Monday, Oct 02, 2023

Israel Hits Gaza With Missiles After Palestinian Rocket Firing, Why Israel-Palestine Tensions Are Rising?

Israel Hits Gaza With Missiles After Palestinian Rocket Firing, Why Israel-Palestine Tensions Are Rising?

Terrorist groups like Hamas and Palestinian Islamic Jihad (PIJ) are based in Gaza Strip. They often fire rockets at Israel, which often responds with missile strikes of its own. The exchange often causes civilian casualties.

Smoke rises following Israeli airstrikes on a building in Gaza City. (Representative Image)
Smoke rises following Israeli airstrikes on a building in Gaza City. (Representative Image) Photo: AP/Hatem Moussa

Israel on Sunday struck military sites in Gaza Strip in response to rockets fired by Palestinian armed groups based in the Gaza Strip.

Israeli authorities said Israeli aircraft in the early hours of Sunday struck a weapon manufacturing facility and an underground tunnel of terrorist group Hamas. Rockets from Gaza Strip were fired at Israel on Saturday evening. No Palestinian group claimed responsibility for the rockets. The Palestinian rockets did not cause any harm and landed in an open area near the Gaza-Israel fence. 

Later, Hamas fired at the Israeli aircraft which were launching missiles inside Gaza Strip. The Times of Israel reported Hamas as saying that its armed wing targeted Israeli aircraft with anti-aircraft fire and surface-to-air missiles.

Despite rising Israeli-Palestinian tensions, the Gaza front had been quite lately. Hamas and other groups such as Palestinian Islamic Jihad (PIJ) had been quiet since August when Israel and PIJ fought a three-day war before eventually reaching a ceasefire. 

Palestinian rocket attacks at Israel

Groups based in Gaza Strip often fire rockets at Israel, which responds with strikes of its own. The exchange of fire often leads to civilian casualties. Since Israeli airspace is largely protected by air defence system called Iron Dome, which intercepts a large number of Palestinian rockets, most of the casualties take place in Gaza Strip.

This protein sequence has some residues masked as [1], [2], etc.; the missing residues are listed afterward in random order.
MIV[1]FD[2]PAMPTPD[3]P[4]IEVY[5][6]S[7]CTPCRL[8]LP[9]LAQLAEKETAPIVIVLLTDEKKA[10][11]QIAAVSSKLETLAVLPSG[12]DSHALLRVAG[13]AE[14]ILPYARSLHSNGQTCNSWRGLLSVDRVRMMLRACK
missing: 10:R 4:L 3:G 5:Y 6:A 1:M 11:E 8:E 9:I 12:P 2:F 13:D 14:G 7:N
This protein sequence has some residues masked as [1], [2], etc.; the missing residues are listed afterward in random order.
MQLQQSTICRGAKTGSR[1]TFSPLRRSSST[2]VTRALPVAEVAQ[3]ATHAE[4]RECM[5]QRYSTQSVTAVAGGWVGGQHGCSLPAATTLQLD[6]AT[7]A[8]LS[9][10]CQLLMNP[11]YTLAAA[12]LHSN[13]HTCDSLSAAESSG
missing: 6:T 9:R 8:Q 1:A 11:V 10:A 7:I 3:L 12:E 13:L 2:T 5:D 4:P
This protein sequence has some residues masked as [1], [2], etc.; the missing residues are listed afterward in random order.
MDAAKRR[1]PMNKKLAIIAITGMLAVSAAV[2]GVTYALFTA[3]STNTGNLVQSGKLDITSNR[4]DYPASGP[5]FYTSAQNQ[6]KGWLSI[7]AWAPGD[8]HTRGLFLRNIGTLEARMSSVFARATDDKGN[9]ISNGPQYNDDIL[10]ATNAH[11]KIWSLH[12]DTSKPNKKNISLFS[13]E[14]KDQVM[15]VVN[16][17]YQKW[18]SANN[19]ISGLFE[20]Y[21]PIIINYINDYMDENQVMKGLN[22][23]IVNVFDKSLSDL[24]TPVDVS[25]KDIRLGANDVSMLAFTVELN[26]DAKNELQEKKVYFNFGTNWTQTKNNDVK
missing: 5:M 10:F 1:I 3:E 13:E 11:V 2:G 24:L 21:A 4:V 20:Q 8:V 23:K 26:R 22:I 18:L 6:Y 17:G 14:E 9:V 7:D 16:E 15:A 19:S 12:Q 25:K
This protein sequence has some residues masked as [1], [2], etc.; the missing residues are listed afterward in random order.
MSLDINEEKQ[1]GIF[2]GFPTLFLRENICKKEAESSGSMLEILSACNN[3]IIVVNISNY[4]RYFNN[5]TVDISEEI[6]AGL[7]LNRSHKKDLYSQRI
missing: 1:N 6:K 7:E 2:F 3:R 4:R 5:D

The Palestinian regions outside of Gaza are governed by Palestinian Authority (PA) and Gaza Strip is governed by Hamas. In 2006, Hamas won elections in Gaza and the conflict with other party Fatah resulted in Fatah's expulsion from Gaza in 2007. Since then, the two sides have held rounds of negotiations but have failed to integrate themselves.

Groups like Hamas and PIJ often fight Israel and rely on rockets. The last major conflict between the two sides was in May 2021 which began with Gazan rockets in Israel following weeks of Israeli-Palestinian tensions. One Indian national living in Israel was also killed in Gazan rockets. By the time the 11-day war finally ended, 243 Palestinians, including civilians, and 12 Israelis and one Indian were dead.

Both Hamas and PIJ are committed to the destruction of Israel and the creation of a Palestinian state in its place. While PIJ remains opposed to the two-state solution, Hamas has expressed openness to the idea of such a plan, though a two-state solution would be in violation of its objective of destroying Israel.

"The group’s [Hamas] ideology blends Islamism and Palestinian nationalism and seeks the destruction of Israel and the creation of an Islamic state between the Mediterranean Sea and the Jordan River...PIJ is dedicated to eradicating Israel and establishing an autonomous Islamic Palestinian state in the lands currently comprising Israel, the West Bank, and Gaza....Accordingly, PIJ refuses to negotiate with Israel, rejects a two-state solution to the Israeli-Palestinian conflict, and carries out numerous terror attacks against Israeli targets and interests," says think tank Counter Extremism Project (CEP).